Equis ISSN 2398-2977

Farriery: glue-on shoeing

Contributor(s): Vetstream Ltd, Seth Parker, Jeffrey Newnham

Introduction

  • The huge advancements made over the last 30 years in adhesives has revolutionized the many ways in which some disorders of the equine hoof can be treated.
  • Historically any shoe applied to the hoof relied on sufficient amount of quality hoof wall to attach a shoe using nails. With the range of adhesives now available, it is possible to attach a variety of shoes to even the most damaged hooves.

Uses

  • With conventional 'nailed-on shoes' there is a limit to the trimming and removal of unwanted hoof wall. Where there is the occasion for a remodeling of the hoof capsule, the limiting factor has always been 'can the farrier nail a shoe on after such work?'.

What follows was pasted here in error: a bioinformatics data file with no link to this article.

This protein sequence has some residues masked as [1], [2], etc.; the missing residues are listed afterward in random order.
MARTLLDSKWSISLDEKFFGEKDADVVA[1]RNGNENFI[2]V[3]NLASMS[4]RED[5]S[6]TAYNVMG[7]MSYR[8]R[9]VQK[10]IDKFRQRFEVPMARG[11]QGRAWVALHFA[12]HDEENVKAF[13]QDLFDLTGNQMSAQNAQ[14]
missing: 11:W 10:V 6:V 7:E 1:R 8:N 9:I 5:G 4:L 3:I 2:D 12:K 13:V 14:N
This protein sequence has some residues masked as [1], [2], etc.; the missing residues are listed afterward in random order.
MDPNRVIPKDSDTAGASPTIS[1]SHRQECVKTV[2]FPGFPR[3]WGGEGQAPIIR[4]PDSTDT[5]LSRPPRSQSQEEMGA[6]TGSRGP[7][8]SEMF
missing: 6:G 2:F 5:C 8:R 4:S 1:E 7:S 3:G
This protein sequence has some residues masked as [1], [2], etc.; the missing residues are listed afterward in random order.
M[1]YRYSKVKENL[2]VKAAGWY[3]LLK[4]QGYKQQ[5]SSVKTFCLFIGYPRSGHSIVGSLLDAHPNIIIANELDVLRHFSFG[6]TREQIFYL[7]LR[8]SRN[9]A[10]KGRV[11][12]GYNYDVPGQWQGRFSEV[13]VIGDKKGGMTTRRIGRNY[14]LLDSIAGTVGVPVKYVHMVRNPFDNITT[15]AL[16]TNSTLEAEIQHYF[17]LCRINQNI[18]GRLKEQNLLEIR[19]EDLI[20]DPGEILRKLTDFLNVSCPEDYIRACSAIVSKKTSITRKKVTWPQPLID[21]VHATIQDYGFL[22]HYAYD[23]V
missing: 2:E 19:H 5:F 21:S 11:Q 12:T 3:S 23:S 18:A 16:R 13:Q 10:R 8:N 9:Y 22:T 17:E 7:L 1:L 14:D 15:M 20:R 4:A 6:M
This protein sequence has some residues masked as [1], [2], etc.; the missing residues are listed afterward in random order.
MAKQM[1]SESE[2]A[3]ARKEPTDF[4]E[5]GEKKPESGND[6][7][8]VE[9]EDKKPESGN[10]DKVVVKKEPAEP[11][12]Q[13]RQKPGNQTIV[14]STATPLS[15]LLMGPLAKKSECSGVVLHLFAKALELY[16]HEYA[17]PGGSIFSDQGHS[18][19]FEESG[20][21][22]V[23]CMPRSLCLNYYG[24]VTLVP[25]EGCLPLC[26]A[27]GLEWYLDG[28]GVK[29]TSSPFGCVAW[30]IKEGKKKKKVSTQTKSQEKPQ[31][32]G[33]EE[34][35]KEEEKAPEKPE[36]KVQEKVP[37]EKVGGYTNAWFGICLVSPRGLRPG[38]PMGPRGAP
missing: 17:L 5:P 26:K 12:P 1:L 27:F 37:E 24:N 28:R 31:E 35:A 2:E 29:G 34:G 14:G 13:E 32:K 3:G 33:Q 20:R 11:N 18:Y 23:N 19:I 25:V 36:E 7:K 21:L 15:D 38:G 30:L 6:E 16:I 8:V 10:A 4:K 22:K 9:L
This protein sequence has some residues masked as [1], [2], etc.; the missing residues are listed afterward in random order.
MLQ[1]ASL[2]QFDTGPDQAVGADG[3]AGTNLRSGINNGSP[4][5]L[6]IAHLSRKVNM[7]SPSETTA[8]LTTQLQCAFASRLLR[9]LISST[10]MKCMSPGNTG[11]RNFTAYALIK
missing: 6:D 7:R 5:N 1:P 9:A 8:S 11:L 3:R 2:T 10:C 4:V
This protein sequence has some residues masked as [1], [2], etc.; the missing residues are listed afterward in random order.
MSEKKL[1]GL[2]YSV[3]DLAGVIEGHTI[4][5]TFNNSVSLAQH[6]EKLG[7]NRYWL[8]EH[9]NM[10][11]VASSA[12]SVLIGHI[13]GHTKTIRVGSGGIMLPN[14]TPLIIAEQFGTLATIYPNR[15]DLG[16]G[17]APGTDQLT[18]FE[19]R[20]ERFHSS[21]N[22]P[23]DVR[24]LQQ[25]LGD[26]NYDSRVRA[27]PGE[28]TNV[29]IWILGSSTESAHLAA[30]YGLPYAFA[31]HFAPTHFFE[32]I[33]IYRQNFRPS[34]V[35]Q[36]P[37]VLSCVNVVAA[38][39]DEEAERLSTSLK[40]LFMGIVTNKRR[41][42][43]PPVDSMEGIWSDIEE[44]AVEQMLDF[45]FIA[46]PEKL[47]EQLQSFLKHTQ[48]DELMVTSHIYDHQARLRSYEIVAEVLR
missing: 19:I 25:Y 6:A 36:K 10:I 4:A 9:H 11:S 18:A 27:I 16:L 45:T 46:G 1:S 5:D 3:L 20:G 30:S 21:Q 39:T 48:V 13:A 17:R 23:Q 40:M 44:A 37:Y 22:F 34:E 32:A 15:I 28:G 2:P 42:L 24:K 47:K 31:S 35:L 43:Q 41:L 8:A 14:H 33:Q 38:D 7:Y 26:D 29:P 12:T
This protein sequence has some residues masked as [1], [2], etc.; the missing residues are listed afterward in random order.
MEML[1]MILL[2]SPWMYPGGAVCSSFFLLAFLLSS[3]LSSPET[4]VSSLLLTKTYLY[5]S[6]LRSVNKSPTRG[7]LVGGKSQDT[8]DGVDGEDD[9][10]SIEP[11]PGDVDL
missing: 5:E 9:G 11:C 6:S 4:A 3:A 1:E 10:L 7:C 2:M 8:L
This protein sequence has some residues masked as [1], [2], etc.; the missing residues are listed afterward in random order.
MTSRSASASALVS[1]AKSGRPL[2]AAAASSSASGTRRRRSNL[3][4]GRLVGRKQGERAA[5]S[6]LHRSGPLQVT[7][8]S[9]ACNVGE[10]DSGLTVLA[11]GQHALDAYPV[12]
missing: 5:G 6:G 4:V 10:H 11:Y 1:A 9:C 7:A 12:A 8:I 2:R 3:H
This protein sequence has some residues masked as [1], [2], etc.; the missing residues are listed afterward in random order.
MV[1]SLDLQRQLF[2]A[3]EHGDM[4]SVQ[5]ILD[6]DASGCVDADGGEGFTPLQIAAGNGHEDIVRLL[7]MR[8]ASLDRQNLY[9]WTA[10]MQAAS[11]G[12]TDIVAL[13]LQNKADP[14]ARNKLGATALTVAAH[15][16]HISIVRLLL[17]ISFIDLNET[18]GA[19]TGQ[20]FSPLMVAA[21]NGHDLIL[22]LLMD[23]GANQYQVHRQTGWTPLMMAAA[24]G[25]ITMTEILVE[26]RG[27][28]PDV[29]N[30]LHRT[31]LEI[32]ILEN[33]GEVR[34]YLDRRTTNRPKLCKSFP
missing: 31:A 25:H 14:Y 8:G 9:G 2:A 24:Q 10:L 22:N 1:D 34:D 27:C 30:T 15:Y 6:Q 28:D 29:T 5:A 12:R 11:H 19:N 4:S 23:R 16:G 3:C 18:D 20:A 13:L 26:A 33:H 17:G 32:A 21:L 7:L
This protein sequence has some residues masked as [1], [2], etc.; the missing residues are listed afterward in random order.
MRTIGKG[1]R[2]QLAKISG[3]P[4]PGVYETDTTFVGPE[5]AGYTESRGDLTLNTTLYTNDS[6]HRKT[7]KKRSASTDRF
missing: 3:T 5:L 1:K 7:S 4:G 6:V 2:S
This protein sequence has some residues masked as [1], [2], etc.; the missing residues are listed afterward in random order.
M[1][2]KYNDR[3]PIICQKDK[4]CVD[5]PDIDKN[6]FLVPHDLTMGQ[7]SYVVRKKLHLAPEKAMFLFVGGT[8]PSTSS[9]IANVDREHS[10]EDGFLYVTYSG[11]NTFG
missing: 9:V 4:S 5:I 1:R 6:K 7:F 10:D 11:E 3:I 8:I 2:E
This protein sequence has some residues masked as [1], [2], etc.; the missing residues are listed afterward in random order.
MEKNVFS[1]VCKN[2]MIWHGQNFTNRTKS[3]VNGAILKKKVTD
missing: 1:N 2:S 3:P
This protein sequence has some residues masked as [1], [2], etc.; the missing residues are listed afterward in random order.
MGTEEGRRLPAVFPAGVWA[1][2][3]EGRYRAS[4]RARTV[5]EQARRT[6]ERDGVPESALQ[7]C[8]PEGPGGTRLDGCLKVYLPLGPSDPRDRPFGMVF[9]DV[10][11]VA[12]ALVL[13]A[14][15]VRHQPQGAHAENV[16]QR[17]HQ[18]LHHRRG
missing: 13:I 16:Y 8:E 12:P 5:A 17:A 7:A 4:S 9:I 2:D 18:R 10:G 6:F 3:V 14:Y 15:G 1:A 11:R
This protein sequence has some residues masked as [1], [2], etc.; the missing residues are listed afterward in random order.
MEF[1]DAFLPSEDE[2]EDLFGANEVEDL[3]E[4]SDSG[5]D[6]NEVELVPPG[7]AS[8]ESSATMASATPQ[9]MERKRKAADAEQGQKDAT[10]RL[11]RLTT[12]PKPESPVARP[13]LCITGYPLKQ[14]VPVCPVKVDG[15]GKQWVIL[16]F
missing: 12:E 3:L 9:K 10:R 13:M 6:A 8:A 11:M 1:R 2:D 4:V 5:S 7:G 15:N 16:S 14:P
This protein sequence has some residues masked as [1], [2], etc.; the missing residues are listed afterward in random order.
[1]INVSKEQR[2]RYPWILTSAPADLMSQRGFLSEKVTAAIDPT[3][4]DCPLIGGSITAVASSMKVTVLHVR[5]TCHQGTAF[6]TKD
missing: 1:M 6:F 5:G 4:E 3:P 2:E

• The huge benefit of gluing is the degree to which any damaged or weak hoof wall can be removed. This is especially true to the range of 'cuffed' glue-on shoes where any damaged hoof wall can be removed and void between the cuff and the remaining hoof wall can be filled with adhesive at the same time as the shoe is applied.

Advantages

  • In the majority of cases a deformed foot can be trimmed to a more desirable shape.
  • One reason for misshapen feet is in no small part due to the necessity of shaping the shoe to the (distorted) shape of the foot to enable safe nailing. Gluing shoes, as opposed to nailing, removes this necessity.

Disadvantages

  • Knowledge of adhesives is required.
  • The extensive range of glue-on shoes now available makes it sometimes confusing in selecting the most appropriate.

Requirements

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Procedure

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Further Reading

Publications

Refereed papers

Other sources of information

Adhesives

Shoes


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